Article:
Make roads safer

Make roads safer – reduce alcohol levels for drivers, Alcohol Action Ireland urges Government

Alcohol Action Ireland, the national charity for alcohol-related issues, called on the Government to move forward with legislation that would reduce the amount of alcohol you can drive with from a Blood Alcohol Concentration limit of 80mgs of alcohol per 100mls blood to 50mgs.  

Alcohol Action Ireland CEO, Fiona Ryan said: “Alcohol, even in small amounts, has been shown to impact on driving. Any amount of alcohol is a risk, even if that amount is below the current BAC limit of 80 milligrams of alcohol per 100 millilitres of blood. We welcomed the introduction of random breath testing as a move to deter drink driving. Now is the time to bring forward the legislation that would ensure greater safety for all of us using the roads.”

AAI also called for the introduction of legislation which would allow for compulsory alcohol testing of all drivers involved in crashes.  

AAI recommended an investigation into the pricing of non-alcoholic drinks which can often exceed the price of an equivalent volume of an alcoholic drink. This may be a matter for the Competition Authority or the National Consumers Association. (Both the Strategic Taskforce on Alcohol and the Government Alcohol Advisory Group called for an investigation of the same to be carried out).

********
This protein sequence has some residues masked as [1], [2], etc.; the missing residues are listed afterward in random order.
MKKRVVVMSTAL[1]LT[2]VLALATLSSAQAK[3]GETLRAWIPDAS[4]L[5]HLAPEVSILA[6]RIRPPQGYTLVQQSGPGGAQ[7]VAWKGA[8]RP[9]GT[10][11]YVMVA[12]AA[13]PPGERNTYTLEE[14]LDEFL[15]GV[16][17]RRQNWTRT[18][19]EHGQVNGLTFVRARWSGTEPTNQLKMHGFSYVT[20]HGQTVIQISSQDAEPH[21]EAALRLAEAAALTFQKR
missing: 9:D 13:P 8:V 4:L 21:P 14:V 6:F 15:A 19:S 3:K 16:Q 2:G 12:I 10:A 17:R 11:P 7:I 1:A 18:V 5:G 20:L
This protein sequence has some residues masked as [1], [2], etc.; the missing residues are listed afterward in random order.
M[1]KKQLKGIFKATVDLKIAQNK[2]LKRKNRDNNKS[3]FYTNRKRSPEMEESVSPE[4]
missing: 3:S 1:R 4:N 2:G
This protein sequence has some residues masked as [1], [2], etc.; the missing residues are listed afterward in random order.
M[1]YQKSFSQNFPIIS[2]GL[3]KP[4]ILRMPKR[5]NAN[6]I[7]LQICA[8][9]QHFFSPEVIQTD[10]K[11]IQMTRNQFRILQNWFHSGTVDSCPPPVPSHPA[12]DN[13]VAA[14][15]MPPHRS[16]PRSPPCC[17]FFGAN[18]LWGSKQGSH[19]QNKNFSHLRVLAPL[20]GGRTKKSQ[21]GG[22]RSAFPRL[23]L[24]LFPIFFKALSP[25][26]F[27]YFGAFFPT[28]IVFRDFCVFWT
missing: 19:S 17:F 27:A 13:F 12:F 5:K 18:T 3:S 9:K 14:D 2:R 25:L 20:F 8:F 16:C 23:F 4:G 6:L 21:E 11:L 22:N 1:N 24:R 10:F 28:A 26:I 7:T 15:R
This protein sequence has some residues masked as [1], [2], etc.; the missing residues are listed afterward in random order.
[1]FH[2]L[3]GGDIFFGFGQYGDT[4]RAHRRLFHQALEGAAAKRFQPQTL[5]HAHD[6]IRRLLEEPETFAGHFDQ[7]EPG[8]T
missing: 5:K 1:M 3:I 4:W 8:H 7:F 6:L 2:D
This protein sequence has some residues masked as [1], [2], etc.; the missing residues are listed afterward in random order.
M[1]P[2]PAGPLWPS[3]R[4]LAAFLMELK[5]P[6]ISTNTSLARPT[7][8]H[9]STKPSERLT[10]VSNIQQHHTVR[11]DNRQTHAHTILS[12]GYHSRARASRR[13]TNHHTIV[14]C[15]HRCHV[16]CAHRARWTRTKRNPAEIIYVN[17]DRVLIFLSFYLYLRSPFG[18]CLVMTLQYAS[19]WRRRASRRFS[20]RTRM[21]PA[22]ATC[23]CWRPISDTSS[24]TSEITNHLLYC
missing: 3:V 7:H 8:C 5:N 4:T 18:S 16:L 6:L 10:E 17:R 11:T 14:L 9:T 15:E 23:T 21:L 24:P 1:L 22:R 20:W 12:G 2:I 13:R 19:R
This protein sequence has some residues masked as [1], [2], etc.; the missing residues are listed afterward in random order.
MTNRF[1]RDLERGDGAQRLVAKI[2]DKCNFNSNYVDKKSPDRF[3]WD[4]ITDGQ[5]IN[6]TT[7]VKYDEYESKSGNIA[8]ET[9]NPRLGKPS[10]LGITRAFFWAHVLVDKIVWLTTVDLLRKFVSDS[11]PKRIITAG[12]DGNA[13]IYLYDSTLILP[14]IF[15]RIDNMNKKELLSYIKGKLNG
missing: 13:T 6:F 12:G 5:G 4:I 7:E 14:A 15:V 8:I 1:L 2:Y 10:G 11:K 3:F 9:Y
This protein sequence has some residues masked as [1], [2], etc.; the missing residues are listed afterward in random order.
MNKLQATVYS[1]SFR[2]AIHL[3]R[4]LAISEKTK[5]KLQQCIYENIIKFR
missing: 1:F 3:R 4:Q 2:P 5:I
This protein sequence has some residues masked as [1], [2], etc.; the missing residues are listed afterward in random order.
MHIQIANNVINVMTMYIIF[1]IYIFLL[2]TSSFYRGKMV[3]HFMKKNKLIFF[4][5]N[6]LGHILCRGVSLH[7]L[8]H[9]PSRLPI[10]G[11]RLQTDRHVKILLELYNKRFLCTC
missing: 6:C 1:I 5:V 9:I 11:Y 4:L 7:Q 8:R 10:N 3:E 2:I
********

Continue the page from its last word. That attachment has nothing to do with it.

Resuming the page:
Some facts on alcohol related harm:

  • In 2006, the Gardai made 17,868 arrests for driving while intoxicated, up 34% on arrests made in 2005
  • Alcohol was found to be a factor in 37% fatal road crashes in 2003, in which 123 persons were killed
  • Of the 87 drivers with alcohol who were responsible for crashes, 15 (17%) were not above the legal limit
  • Almost nine out of ten (87%) people favour a reduction in the current BAC limit
  • Roughly six out of ten (57%) said they would like to see the limit reduced to zero (’effective zero’ approach)

The European Commission estimates that at least a quarter of road deaths can be attributed to alcohol. The World Health Organisation (WHO) estimates that alcohol plays an even greater role.

Testing commenced on a nationwide basis on the 21st July 2006

Garda Annual Report 2006
Bedford et al Alcohol in Fatal Road Crashes in Ireland. Findings based on Garda data on fatal road crashes in 2003

As above
PARC (2008) Drink-Driving Limit Survey based on sample of 3,240 children and adults aged 15+

As above
Swedish National Road Administration Towards Alcohol Free Roads in Europe